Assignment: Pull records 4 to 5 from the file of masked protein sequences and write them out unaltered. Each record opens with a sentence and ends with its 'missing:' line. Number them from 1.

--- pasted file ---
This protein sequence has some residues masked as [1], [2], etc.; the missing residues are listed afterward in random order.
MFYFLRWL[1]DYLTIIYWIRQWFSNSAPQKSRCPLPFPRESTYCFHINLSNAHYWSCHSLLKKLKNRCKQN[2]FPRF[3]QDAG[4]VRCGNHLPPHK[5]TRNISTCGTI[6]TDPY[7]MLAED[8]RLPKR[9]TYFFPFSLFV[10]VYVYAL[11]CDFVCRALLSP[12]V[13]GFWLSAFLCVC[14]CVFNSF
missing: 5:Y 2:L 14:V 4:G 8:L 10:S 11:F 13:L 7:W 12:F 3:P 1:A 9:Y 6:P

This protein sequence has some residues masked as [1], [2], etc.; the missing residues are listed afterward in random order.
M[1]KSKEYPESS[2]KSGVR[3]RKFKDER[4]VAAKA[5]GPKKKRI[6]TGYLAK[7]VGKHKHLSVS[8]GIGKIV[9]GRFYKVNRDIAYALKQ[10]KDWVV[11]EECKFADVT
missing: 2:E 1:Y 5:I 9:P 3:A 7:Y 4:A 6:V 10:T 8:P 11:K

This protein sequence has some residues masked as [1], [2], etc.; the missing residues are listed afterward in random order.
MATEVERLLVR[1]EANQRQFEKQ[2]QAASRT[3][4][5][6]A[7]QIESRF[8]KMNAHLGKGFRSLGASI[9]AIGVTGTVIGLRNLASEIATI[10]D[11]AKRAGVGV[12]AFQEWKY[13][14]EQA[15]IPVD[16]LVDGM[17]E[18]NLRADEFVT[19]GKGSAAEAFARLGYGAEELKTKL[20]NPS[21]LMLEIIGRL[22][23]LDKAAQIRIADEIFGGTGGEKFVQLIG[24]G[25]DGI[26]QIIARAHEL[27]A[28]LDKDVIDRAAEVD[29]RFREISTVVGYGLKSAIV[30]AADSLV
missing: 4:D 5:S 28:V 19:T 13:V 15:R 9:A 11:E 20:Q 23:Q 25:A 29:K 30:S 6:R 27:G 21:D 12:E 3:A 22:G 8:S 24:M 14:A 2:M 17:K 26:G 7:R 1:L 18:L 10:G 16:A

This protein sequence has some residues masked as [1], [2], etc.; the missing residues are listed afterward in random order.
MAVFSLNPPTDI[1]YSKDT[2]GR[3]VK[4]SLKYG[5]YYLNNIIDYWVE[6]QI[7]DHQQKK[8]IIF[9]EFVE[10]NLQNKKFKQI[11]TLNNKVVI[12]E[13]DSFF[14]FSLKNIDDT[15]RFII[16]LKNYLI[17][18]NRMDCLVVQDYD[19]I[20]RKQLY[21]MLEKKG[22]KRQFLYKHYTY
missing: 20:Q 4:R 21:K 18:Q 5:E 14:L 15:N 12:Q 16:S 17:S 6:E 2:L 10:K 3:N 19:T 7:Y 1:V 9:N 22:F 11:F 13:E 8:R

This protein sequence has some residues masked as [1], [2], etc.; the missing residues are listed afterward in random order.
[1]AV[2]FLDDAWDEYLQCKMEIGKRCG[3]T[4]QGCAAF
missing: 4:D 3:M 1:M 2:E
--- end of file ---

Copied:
This protein sequence has some residues masked as [1], [2], etc.; the missing residues are listed afterward in random order.
MAVFSLNPPTDI[1]YSKDT[2]GR[3]VK[4]SLKYG[5]YYLNNIIDYWVE[6]QI[7]DHQQKK[8]IIF[9]EFVE[10]NLQNKKFKQI[11]TLNNKVVI[12]E[13]DSFF[14]FSLKNIDDT[15]RFII[16]LKNYLI[17][18]NRMDCLVVQDYD[19]I[20]RKQLY[21]MLEKKG[22]KRQFLYKHYTY
missing: 20:Q 4:R 21:K 18:Q 5:E 14:L 15:N 12:Q 16:S 17:S 6:E 2:L 10:K 3:N 19:T 7:Y 1:V 9:N 22:F 11:F 13:E 8:R

This protein sequence has some residues masked as [1], [2], etc.; the missing residues are listed afterward in random order.
[1]AV[2]FLDDAWDEYLQCKMEIGKRCG[3]T[4]QGCAAF
missing: 4:D 3:M 1:M 2:E